The Forty Elephants Girl Gang: London’s Seamy Underworld

Girl gangs are not a modern British problem and new research coupled with forgotten stashes of photographs and correspondence have indicated that an all female crime syndicate controlled London’s dark streets as far back as the 18th century. Gangs ruled different territories of the city, mostly male, but one all- female gang plundered and pillaged just as rapaciously as their male counterparts.

The Forty Elephants gang, also known as the Forty Thieves, was a ruthless brigand of women who ran the largest shoplifting racket in London. One member, Maggie Hughes, is seen below after she was jailed in 1923 for stealing 34 diamond rings. She was a busy lady; she used false references to obtain work as a housemaid to gain entry into homes where she could steal, and she blackmailed many married men who paid her substantial sums to keep quiet after being seduced.

According to Brian McDonald, author of a new book entitled Gangs of London:

“Many a husband lounged at home while his missus was out at work, and many an old lag was propped up by a tireless shoplifting spouse. Some of these terrors were as tough as the men they worked for and protected.”

The Forty Elephants often worked alongside the Elephant and Castle gang, an all male army of villains and thieves of all types operating across south London. The females were more organized, however, and their operations extended into other parts of the city and into others as well. A formidable queen always presided, and the gang was responsible for the largest shoplifting operation ever seen in Britain between the 1870s and the 1950s! Even more amazing, police records indicate that this gang has been in operation since the late 1700s!

The women would wear specially designed coats that were sewn with hidden pockets when they went on their sprees, stealing goods worth thousands of pounds. When their thievery became well known, they simply branched out to the country and seaside towns. They adapted quickly to change, and during the early 20th century, they used high-powered cars to outrun the police. When working in other towns, they also utilized the railroads depositing empty suitcases at train stations, which they filled with booty for the return trip.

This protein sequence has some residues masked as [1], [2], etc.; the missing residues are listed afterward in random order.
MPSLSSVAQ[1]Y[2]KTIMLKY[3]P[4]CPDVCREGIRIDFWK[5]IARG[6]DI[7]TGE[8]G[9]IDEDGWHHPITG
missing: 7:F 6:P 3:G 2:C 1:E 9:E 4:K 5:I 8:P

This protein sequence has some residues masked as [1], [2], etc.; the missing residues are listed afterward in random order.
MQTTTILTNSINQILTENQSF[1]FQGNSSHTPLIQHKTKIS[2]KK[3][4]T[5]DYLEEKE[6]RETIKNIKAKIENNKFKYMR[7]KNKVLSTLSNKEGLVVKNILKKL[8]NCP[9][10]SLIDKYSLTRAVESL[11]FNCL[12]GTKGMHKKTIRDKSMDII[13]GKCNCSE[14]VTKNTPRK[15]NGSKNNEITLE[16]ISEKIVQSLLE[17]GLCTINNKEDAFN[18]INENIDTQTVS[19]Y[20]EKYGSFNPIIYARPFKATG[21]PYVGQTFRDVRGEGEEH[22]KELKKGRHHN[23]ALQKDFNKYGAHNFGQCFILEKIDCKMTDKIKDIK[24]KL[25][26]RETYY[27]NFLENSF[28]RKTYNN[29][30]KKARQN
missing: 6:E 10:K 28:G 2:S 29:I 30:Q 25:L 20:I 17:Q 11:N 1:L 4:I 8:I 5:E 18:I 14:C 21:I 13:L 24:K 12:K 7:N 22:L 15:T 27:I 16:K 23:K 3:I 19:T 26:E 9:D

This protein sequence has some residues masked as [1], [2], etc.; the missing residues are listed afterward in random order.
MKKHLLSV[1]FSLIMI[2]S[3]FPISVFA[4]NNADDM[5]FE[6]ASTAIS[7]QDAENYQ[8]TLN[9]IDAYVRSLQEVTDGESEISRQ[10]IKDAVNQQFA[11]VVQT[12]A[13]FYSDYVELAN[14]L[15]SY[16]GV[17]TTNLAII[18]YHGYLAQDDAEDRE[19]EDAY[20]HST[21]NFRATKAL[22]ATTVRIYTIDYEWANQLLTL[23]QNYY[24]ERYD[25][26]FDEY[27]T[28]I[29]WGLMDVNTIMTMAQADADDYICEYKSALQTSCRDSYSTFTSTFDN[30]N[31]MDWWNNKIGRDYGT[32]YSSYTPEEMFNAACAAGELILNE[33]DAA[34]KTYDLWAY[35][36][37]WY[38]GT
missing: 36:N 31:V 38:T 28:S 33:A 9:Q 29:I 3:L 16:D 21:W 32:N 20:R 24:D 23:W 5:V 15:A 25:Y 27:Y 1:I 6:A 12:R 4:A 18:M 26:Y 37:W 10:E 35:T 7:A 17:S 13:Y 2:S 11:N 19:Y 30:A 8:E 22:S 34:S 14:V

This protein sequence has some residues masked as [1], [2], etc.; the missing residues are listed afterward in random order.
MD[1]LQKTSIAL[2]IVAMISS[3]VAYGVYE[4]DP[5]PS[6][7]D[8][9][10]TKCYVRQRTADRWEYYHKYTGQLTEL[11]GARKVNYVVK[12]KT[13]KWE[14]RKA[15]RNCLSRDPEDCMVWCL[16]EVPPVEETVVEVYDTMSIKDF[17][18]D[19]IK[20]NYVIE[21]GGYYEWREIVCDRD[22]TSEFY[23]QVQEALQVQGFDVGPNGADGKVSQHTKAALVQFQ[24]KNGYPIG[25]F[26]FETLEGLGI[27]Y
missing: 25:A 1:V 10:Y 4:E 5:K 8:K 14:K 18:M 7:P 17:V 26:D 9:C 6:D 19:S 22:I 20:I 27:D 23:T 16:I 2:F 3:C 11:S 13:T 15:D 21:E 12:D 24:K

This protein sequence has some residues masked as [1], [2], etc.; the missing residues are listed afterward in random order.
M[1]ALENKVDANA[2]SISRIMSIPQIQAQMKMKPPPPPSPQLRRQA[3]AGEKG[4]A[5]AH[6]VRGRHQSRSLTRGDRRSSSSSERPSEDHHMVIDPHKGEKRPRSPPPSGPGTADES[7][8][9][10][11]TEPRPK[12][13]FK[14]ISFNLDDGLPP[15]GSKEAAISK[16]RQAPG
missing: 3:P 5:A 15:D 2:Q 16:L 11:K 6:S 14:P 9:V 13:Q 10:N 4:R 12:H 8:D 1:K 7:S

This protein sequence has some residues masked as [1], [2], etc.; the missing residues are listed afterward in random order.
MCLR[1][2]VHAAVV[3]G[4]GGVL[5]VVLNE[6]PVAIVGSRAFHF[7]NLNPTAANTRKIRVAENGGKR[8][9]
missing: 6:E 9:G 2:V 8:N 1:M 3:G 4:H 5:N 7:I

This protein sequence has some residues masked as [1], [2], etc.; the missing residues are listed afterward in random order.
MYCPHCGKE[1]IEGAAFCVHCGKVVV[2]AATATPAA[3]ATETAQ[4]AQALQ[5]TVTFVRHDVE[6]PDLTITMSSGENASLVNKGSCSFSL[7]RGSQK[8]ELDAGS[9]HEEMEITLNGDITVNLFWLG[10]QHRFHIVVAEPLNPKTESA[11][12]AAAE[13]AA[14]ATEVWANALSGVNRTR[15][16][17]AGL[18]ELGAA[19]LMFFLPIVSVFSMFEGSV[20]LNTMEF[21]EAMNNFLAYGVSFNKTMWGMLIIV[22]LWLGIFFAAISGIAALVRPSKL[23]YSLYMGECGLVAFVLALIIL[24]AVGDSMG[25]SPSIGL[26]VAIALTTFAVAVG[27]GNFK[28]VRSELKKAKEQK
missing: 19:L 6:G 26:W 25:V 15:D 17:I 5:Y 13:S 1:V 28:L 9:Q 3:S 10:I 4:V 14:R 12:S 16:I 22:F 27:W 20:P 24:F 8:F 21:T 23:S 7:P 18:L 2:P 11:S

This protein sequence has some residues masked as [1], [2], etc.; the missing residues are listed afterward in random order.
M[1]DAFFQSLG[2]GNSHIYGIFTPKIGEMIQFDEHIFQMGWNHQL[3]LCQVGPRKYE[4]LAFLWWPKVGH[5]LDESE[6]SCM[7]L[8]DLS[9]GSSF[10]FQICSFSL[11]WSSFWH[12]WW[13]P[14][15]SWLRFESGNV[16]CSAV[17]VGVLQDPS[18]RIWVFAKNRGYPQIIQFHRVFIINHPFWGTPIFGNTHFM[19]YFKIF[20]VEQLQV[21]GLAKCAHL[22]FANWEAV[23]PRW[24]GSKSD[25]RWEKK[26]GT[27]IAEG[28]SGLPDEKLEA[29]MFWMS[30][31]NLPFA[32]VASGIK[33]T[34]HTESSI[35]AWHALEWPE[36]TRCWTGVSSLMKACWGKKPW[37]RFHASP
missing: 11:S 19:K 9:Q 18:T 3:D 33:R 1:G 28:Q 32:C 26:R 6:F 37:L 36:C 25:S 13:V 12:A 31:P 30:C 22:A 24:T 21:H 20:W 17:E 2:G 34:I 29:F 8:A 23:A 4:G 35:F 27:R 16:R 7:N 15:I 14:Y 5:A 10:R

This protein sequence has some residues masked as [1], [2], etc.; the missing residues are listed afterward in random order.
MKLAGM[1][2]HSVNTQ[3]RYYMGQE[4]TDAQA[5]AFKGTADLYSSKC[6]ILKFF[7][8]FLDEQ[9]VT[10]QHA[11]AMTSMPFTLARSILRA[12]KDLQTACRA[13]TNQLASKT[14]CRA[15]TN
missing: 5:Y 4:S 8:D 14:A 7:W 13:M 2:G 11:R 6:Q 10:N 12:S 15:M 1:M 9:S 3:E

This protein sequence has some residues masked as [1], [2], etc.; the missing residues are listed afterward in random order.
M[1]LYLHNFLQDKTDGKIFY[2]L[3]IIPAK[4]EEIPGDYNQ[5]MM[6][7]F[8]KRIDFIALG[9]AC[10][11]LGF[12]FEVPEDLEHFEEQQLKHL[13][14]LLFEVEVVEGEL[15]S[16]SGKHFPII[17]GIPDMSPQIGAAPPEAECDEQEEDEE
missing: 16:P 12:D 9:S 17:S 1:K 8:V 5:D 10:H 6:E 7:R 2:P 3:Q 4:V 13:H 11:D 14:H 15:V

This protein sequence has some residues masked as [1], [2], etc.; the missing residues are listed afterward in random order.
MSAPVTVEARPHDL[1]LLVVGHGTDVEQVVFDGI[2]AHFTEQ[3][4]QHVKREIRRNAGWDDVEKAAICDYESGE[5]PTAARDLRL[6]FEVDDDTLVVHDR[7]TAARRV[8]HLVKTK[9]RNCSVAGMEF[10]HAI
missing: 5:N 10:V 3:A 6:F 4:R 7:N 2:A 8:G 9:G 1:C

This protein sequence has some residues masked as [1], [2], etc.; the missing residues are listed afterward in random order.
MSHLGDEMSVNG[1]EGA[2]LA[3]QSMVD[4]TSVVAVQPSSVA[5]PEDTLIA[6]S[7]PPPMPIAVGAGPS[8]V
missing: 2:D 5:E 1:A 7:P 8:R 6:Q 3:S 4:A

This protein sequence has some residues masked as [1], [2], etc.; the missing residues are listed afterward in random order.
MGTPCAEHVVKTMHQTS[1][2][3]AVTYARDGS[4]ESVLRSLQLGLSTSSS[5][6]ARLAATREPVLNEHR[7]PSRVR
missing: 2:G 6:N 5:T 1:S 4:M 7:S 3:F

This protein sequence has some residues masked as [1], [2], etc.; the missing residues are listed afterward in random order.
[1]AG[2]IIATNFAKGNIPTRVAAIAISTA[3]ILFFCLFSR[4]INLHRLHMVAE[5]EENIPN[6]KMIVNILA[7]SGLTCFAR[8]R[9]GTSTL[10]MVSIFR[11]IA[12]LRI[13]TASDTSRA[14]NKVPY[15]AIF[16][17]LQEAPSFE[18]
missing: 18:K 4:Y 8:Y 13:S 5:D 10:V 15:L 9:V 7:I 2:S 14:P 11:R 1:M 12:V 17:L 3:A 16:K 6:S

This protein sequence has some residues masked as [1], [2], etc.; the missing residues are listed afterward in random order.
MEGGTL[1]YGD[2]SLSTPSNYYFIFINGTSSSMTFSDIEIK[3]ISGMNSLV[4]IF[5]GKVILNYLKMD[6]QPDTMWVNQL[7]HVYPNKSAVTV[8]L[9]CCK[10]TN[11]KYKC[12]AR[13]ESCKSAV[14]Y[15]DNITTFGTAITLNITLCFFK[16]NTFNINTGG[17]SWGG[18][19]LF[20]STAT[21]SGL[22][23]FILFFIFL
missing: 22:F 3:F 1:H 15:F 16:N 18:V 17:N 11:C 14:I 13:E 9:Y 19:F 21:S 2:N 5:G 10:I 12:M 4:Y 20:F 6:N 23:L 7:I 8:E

McDonald said of these gangs:

“On the plus side, they threw the liveliest of parties and spent lavishly at pubs, clubs and restaurants. Their lifestyles were in pursuit of those of glamorous movie stars, combined with the decadent living of 1920s aristocratic flapper society. They read of the outrageous behavior of rich, bright young things and wanted to emulate them.”

It would seem that the netherworld of crime is and always has been “an equal opportunity employer.”

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  1. Pretty good post! love it! England is bad as# !! you walk in the wrong part of London and your chances of getting stabbed too death by 17 year olds is almost 70%.